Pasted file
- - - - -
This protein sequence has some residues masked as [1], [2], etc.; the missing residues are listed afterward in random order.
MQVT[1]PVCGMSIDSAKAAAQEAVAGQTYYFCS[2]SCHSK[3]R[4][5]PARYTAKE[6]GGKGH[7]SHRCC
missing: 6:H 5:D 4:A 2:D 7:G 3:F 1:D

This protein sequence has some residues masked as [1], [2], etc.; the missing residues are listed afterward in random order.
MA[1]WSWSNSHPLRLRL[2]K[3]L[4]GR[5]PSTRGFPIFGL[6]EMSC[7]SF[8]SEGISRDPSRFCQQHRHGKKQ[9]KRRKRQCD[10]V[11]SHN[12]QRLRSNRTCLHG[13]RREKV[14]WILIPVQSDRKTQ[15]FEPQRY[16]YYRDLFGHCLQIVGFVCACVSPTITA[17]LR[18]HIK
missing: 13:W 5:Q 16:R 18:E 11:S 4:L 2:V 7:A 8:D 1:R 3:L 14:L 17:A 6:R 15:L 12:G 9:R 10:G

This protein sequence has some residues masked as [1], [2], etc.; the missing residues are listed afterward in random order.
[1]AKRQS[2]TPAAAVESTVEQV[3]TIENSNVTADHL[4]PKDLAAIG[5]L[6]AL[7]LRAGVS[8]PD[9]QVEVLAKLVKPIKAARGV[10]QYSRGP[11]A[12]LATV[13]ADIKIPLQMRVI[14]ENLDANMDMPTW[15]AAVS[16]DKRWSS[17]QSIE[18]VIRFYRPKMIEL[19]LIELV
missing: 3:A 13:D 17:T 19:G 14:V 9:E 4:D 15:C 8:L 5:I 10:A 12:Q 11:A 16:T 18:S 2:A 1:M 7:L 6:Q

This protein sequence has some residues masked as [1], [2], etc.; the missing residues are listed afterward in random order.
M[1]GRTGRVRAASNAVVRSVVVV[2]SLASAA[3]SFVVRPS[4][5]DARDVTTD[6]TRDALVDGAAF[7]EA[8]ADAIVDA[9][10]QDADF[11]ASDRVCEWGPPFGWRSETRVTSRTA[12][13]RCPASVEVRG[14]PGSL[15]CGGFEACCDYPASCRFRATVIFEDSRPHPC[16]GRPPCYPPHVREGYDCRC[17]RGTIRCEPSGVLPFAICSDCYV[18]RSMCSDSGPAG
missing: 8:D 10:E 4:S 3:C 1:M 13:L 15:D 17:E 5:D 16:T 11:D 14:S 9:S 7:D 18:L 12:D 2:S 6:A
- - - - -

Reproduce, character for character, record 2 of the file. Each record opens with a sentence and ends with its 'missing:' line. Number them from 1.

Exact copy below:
This protein sequence has some residues masked as [1], [2], etc.; the missing residues are listed afterward in random order.
MA[1]WSWSNSHPLRLRL[2]K[3]L[4]GR[5]PSTRGFPIFGL[6]EMSC[7]SF[8]SEGISRDPSRFCQQHRHGKKQ[9]KRRKRQCD[10]V[11]SHN[12]QRLRSNRTCLHG[13]RREKV[14]WILIPVQSDRKTQ[15]FEPQRY[16]YYRDLFGHCLQIVGFVCACVSPTITA[17]LR[18]HIK
missing: 13:W 5:Q 16:R 18:E 11:S 4:L 2:V 7:A 8:D 1:R 3:L 14:L 17:A 6:R 15:L 12:G 9:R 10:G